Almost a year ago now, I first started looking at the benefits of holding deep squats and found loads of information about what it can do for us—especially if you spend lots of time sitting down.
When we look at how to do squats, whether it's with a barbell, one of the best kettlebells, or even just our body weight, we tend to lower our bums down so that our thighs are parallel to the floor, then we stop and come back up. Most people rarely go lower for any length of time, and we almost never hold a deep "crouch" position in modern life, even though it's one of the best stretching exercises we can do.
Do you know who does? The Hadza, a Tanzanian hunter-gatherer tribe first studied by researchers from the University of Southern California (USC). It was found that although they're sedentary (unmoving) for the same amount of time that Westerners are, around nine-12 hours a day, they have none of the chronic disease markers of obesity, heart disease, or high blood pressure associated with Western sedentary life.
Matt Evans is an experienced Fitness Editor with a keen interest in the human body’s flexibility and the impact of stretching on any sport and activity. Matt regularly tries out new fitness challenges and has been working on increasing hip flexibility through squat challenges as well as yoga practice.
This is down to a number of factors, including diet, but the USC report also writes: "The researchers suggested that, because the Hadza squat and kneel and have high levels of movement when not at rest, they may have more consistent muscle activity throughout the day. This could reduce the health risks associated with sedentary behavior."
What's more, sitting on chairs as Westerners do has been found to reduce the flexibility in our hips, as we spend so long sitting unnaturally. This results in tighter muscles, a shorter range of motion, and back pain. Eventually, this becomes that trademark shuffle of the mostly-sedentary older person.
Having read all this, and having no desire to begin prematurely shuffling around my apartment with immobility, I began holding a deep squat position for around two minutes every day as part of my morning stretching routine. Here's what I learned after a month of hard practice:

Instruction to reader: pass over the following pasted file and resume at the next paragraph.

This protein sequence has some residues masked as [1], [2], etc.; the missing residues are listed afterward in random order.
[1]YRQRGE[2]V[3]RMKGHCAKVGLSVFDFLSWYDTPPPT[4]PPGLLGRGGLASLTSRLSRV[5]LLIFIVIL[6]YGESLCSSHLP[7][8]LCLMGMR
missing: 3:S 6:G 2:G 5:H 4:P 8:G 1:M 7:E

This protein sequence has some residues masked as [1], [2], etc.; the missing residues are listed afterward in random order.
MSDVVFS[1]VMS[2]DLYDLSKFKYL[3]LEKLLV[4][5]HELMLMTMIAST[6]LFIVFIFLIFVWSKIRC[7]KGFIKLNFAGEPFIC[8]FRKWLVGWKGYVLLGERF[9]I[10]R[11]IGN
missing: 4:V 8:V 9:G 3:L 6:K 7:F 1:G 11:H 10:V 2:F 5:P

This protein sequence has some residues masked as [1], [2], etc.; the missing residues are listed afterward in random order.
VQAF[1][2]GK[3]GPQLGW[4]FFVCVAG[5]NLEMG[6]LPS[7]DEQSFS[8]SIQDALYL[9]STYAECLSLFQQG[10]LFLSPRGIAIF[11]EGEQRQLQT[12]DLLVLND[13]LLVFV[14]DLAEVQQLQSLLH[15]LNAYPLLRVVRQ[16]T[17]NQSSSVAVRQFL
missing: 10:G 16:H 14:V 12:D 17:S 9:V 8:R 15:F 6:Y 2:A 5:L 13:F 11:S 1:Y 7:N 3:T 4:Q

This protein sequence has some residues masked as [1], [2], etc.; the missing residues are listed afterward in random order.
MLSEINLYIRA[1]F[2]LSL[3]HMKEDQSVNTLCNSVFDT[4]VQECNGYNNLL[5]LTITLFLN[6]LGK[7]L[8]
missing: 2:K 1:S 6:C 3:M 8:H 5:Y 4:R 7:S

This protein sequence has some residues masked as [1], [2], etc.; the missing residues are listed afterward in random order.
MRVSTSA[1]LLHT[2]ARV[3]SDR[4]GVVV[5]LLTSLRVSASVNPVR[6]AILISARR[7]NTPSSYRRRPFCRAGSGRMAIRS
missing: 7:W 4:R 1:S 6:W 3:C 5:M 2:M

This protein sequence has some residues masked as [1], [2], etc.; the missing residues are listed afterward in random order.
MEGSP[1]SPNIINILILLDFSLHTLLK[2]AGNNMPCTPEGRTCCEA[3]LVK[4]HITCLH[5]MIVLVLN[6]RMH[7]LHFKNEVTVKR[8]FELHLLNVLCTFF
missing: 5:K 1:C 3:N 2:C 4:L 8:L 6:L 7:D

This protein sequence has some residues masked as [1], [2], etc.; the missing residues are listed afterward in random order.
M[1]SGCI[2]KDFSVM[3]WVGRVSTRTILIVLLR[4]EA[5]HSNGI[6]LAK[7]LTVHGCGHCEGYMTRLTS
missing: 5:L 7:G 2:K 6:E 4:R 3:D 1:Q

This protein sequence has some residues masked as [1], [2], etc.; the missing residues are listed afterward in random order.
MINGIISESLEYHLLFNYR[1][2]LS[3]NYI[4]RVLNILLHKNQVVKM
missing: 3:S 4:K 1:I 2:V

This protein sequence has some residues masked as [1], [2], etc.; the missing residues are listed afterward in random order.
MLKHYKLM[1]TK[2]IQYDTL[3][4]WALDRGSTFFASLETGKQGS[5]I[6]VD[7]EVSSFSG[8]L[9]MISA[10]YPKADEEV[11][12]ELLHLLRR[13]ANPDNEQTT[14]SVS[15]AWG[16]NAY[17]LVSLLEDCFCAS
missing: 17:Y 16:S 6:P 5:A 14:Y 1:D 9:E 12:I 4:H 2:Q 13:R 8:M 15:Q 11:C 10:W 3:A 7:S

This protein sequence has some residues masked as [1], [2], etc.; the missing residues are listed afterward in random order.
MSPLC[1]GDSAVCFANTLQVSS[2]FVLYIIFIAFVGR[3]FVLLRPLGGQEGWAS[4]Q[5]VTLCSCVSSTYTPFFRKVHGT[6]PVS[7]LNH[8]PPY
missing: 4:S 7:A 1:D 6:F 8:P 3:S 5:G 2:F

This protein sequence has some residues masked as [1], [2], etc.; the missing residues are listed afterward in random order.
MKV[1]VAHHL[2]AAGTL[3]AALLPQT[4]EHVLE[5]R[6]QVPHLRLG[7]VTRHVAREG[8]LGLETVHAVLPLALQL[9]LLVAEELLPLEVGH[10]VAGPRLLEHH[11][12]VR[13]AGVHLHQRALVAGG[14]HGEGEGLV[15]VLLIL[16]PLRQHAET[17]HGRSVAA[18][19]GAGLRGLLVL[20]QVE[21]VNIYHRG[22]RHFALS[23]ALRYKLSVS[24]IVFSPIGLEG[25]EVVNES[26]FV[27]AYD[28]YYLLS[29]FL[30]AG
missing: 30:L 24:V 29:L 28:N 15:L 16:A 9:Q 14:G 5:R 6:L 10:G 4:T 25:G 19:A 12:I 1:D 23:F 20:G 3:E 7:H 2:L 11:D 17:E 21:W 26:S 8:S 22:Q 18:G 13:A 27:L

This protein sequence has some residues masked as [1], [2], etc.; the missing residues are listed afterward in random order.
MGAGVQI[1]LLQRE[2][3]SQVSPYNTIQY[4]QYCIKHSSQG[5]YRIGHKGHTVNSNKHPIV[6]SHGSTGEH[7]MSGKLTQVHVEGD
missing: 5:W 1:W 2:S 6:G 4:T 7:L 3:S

1. It starts out painful
When I first practiced deep squats, holding it for any length of time was tough, even though I'm pretty flexible already thanks to martial arts. I'd been sitting a lot in the midst of a very sedentary lifestyle brought on by the pandemic, and even regular runs only got my hips moving through a relatively small range of motion.
Holding that deep squat position for 30 seconds was tough, so don't be afraid to take regular breaks if the stretch is a little much for you after a lifetime of sofas and office chairs. A great way to distract yourself from the discomfort is by watching TV while you do it.
Don't mistake the pain of discomfort for "over-stretching". Many people won't be able to fully lower their butts and sit into the squat position at first, so don't force it; during the month, I learned that increased flexibility comes with time and practice.
2. It actually relieved pain over time
When the pandemic first hit and we all shifted to working from home, I spent those initial few weeks on a folding chair hunched over a laptop—hardly ergonomic. As a result, I began developing a spot of lower-back pain. However, as I went on practicing deep squats, towards the end of that first week I felt that pain decrease, and it continued to do so as I continued my practice.
Research from the Journal of Physical Therapy Science found "the performance of hip exercises by chronic low-back pain patients with lumbar instability is more effective than conventional therapy" when it comes to reducing lower-back pain. You need a proper set-up for ergonomic working—including one of our best office chairs—but chronic pain brought on by a sedentary lifestyle can absolutely be improved with mobility training.
3. My health and fitness improved
By the end of the month, I was as supple as I'd been at the peak of my powers, when I was kickboxing three times a week or more. I was hitting poses in my yoga class I couldn't get before, and my improved range of motion in my hips and ankles gave me new confidence in my running. Once the challenge was over and I got back to the gym, my fitness levels seemed to hit new heights as I could "bottom out" in executing my barbell squats and deadlifts.
Even my heart was improving. Harvard University found regular stretching also improves circulation and can help prevent strokes. This deep squat pose, or "Garland Pose" in yoga, is also said to help strengthen pelvic floor muscles.
Want to try it for yourself and experience the benefits of squats? Check out the how-to video below from Yoga with Adriene. You can use one of the best yoga mats, or just a bit of empty floor space, to get started.
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Matt Evans is an experienced health and fitness journalist and is currently Fitness and Wellbeing Editor at TechRadar, covering all things exercise and nutrition on Fit&Well's tech-focused sister site. Matt originally discovered exercise through martial arts: he holds a black belt in Karate and remains a keen runner, gym-goer, and infrequent yogi. His top fitness tip? Stretch.
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